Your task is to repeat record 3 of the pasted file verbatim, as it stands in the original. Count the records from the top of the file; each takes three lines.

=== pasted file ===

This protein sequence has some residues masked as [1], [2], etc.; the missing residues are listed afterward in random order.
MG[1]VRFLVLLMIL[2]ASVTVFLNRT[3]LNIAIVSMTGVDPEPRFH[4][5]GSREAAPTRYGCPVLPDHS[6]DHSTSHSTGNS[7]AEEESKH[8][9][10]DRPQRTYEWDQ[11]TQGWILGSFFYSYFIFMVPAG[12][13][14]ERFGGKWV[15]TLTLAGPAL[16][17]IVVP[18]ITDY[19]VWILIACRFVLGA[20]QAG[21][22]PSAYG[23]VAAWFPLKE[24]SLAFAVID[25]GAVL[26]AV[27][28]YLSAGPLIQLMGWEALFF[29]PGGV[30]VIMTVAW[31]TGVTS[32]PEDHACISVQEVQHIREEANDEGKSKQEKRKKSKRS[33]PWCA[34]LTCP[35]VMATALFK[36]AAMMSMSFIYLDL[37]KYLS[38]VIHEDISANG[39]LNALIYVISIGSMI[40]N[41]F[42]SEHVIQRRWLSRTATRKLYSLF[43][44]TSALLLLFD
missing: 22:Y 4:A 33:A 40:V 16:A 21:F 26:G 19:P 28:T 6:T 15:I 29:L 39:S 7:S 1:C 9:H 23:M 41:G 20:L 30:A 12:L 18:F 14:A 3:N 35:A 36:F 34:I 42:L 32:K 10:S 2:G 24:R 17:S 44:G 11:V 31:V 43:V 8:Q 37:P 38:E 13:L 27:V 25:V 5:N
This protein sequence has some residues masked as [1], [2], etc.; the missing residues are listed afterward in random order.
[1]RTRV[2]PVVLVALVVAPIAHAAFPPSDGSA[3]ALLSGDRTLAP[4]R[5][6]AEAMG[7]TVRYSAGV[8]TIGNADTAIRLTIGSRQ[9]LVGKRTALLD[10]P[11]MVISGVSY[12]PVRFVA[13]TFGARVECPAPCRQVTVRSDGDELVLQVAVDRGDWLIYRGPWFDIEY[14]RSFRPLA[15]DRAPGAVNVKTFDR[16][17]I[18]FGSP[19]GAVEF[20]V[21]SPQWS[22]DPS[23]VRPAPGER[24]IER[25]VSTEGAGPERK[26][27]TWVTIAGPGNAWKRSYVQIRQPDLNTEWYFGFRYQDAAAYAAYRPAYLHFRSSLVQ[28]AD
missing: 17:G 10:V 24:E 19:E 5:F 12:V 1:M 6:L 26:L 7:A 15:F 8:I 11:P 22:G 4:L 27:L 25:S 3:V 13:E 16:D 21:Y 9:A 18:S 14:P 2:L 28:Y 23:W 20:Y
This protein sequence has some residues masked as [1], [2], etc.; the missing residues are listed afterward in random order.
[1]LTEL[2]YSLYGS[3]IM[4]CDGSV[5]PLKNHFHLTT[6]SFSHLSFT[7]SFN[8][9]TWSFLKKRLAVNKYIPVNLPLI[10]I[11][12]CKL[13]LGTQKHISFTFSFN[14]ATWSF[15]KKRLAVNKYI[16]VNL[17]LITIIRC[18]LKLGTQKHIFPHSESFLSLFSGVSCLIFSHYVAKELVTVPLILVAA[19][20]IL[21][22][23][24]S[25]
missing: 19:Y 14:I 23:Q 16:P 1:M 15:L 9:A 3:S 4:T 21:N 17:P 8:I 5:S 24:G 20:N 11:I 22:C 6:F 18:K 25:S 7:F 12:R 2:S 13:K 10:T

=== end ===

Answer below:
This protein sequence has some residues masked as [1], [2], etc.; the missing residues are listed afterward in random order.
[1]LTEL[2]YSLYGS[3]IM[4]CDGSV[5]PLKNHFHLTT[6]SFSHLSFT[7]SFN[8][9]TWSFLKKRLAVNKYIPVNLPLI[10]I[11][12]CKL[13]LGTQKHISFTFSFN[14]ATWSF[15]KKRLAVNKYI[16]VNL[17]LITIIRC[18]LKLGTQKHIFPHSESFLSLFSGVSCLIFSHYVAKELVTVPLILVAA[19][20]IL[21][22][23][24]S[25]
missing: 19:Y 14:I 23:Q 16:P 1:M 15:L 9:A 3:S 4:T 21:N 17:P 8:I 5:S 24:G 20:N 11:I 22:C 6:F 18:K 25:S 7:F 12:R 2:S 13:K 10:T